I’ve been listening to Hillary Clinton’s What Happened in spurts over the past few days, and it’s time to start sharing some of the highlights. In her own voice on audio, Clinton speaks on a wide range of topics related to her political life. In particular, Clinton speaks with regret about taking speaking fees from large financial corporations and analyzes how the alt-right’s slandering the Clinton Foundation skewed the election.
I am now on Chapter 9, and this is when What Happened gets very relevant to philanthropy. I highly recommend listening to the book on audio — it really helps to have the words spoken by Hillary Clinton, who is destined for legendary status in the history of women’s advancement, whether she won the presidency or not.
From Hillary Clinton:
My life after leaving politics had turned out to be pretty great. I had joined Bill and Chelsea as a new Board member of the Clinton Foundation which Bill had turned into a major global philanthropy after leaving office. This allowed me to pursue my own passions and have an impact without all the bureaucracy and petty squabbles of Washington. I admired what Bill had built, and I loved that Chelsea had decided to bring her knowledge of public health and her private sector experience to the foundation, to improve its management, transparency, and performance, after a period of rapid growth.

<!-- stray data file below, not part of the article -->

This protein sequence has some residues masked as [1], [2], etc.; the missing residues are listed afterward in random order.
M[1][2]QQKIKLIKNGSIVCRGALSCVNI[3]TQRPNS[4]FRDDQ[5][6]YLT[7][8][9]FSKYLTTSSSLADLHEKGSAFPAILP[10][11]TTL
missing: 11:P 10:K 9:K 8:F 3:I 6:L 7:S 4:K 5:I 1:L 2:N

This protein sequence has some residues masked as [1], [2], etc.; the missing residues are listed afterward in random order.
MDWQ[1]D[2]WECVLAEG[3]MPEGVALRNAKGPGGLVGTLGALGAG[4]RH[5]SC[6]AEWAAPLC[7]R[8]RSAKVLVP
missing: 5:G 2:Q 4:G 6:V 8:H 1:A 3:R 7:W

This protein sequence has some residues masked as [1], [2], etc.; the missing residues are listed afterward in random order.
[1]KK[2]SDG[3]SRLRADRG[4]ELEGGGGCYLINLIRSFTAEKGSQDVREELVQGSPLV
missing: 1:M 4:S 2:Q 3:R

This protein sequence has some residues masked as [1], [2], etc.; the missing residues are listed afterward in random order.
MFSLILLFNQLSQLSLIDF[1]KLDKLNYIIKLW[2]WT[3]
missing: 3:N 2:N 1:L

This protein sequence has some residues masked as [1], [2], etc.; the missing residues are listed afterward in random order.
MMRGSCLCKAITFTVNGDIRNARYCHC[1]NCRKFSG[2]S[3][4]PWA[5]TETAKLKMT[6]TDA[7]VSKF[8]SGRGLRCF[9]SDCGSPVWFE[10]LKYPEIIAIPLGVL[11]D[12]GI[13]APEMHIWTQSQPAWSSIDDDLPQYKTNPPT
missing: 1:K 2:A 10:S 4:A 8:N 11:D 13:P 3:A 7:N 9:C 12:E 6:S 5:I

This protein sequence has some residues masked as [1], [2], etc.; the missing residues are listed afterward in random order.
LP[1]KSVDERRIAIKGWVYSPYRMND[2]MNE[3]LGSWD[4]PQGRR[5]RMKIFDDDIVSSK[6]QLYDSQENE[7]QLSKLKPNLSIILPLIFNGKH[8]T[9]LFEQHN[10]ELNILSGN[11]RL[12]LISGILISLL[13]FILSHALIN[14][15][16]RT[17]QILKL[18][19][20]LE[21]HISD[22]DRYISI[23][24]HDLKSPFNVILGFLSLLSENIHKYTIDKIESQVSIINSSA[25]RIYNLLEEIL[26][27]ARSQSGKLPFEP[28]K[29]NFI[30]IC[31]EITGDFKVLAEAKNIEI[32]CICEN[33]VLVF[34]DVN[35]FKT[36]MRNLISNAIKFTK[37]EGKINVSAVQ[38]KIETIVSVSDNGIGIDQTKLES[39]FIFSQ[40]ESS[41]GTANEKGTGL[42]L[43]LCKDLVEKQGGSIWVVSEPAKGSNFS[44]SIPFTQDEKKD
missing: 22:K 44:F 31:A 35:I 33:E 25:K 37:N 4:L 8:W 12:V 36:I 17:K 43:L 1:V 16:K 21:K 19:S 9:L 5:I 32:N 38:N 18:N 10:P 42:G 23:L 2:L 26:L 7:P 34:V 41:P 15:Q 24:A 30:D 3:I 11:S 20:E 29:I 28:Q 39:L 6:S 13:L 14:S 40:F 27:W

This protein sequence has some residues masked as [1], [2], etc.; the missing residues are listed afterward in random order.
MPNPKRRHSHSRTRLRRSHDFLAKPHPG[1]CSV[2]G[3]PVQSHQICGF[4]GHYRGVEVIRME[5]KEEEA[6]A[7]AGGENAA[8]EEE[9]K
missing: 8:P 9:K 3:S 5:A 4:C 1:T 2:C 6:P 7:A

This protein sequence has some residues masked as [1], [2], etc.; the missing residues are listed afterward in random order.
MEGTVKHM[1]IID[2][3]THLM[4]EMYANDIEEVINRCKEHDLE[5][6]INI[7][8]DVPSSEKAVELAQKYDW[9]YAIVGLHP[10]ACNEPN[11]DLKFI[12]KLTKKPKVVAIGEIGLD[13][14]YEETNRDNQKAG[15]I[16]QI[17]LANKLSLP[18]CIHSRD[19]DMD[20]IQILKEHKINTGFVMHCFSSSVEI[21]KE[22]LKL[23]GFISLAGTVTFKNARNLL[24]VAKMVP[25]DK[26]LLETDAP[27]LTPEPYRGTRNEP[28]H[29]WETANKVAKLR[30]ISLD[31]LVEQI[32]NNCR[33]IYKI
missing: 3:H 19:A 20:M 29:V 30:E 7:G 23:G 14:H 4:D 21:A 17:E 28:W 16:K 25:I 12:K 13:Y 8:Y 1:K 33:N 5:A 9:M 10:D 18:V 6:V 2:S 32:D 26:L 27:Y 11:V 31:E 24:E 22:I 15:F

At the 2002 International AIDS conference in Barcelona, Bill had a conversation with Nelson Mandela about the urgent need to lower the price of HIV/AIDS drugs in Africa and across the world. Bill figured he was well positioned to help, so he began negotiating agreements with drug makers and governments to lower medicine prices dramatically and to raise the money to pay for it. It worked. More than 11.5 million people in more than 70 countries now have access to cheaper HIV AIDS treatment. Right now, out of everyone being kept alive by these drugs in developing countries around the world, more than half the adults and 75 percent of the children are benefiting from the Clinton Foundation’s work.
It is shocking to consider the real-world positive impact of the Clinton Foundation’s work, and the degree to which the alt-right’s skewed portrayal of the Clinton Foundation might have influenced public opinion during the election. Hearing Clinton speak about it, it becomes clear that more must be done to investigate what happened.
Clinton goes on to detail the extensive philanthropic work the Clinton Foundation does in improving nutrition and exercise in public schools, protecting endangered species, addressing climate change in the Caribbean, and more. Then, she talks about my favorite part. Read on:
When I joined the Foundation in 2013, I teamed up with Melinda Gates the Gates Foundation a to launch an initiative called No Ceilings: The Full Participation Project to Advance Rights and Opportunities for Women and Girls around the world. I also created a program called Too Small to Fail, to encourage reading, talking and singing to infants and toddlers, to help their brains develop and build vocabulary. […]